TeenScreen is partnered with ValueOptions, Kaiser Permanente, and EmblemHealth -- all managed care organizations -- and other medical organizations and practices on primary care demonstration projects in 20 states. These programs have shown that mental health checkups for adolescents are adaptable in a wide range of settings, including small medical practices, emergency departments, federally qualified health centers, and children's wellness centers. They can also be implemented by diverse payers, such as managed care and behavioral health organizations, physicians' staff plans, fee-for-service plans, and multiparty/payer consortiums. These programs each use the core elements recommended by the USPSTF, including an evidence-based screening questionnaire and a referral system that can link patients requiring additional assessment to qualified health providers.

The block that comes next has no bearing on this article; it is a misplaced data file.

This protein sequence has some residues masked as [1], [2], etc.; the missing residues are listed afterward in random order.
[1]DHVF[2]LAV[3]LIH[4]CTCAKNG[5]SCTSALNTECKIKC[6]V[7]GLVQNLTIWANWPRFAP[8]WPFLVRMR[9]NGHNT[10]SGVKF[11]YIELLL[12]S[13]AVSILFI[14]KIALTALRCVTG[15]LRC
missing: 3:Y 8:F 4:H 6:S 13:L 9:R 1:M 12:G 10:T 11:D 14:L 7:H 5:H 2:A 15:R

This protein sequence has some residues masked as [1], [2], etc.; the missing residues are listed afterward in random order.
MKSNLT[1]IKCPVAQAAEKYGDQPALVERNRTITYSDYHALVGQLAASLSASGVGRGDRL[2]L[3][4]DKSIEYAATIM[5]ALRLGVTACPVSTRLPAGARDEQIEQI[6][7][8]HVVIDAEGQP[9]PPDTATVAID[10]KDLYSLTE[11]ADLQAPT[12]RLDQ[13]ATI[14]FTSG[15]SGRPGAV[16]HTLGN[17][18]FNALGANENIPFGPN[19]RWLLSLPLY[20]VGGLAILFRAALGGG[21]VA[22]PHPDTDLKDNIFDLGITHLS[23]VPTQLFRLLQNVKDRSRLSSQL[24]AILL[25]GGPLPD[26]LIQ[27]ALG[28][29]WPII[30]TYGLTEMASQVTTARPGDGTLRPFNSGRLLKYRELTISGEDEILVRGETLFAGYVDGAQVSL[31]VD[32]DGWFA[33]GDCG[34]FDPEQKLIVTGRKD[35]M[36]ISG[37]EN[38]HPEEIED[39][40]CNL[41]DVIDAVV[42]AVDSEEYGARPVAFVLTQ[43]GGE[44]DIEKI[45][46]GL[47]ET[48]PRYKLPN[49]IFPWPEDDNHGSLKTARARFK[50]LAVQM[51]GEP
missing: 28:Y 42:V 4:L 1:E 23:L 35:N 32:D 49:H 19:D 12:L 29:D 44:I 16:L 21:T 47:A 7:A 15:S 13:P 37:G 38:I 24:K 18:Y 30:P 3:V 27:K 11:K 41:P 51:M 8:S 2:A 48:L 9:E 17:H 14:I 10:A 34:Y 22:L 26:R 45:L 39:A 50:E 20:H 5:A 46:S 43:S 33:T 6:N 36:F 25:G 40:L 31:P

Future Challenges

Despite available tools and easy implementation guidelines, reimbursement and adequate referral resources remain the 2 most significant challenges to implementing mental health checkups in primary care. PCPs find difficulty in obtaining reimbursement from insurers for mental health services offered in a primary care setting, which can lead to deincentivizing of screening and follow-up. PCPs also report that the shortage of mental health providers, specifically child and adolescent psychiatrists, complicates evaluation and treatment of youth identified with a potential mental illness.

However, TeenScreen demonstration programs have shown that with dedicated behavioral health services and referral hotlines, which are provided by most of the major health plans, necessary referrals can be made quickly and efficiently. These demonstration programs have also highlighted how effective and foresighted leadership in managed care can lead to policy change. All of the health plans participating in TeenScreen's demonstration projects have assessed their reimbursement policies and now provide proper reimbursement for mental health screening and assessment services offered in primary care settings.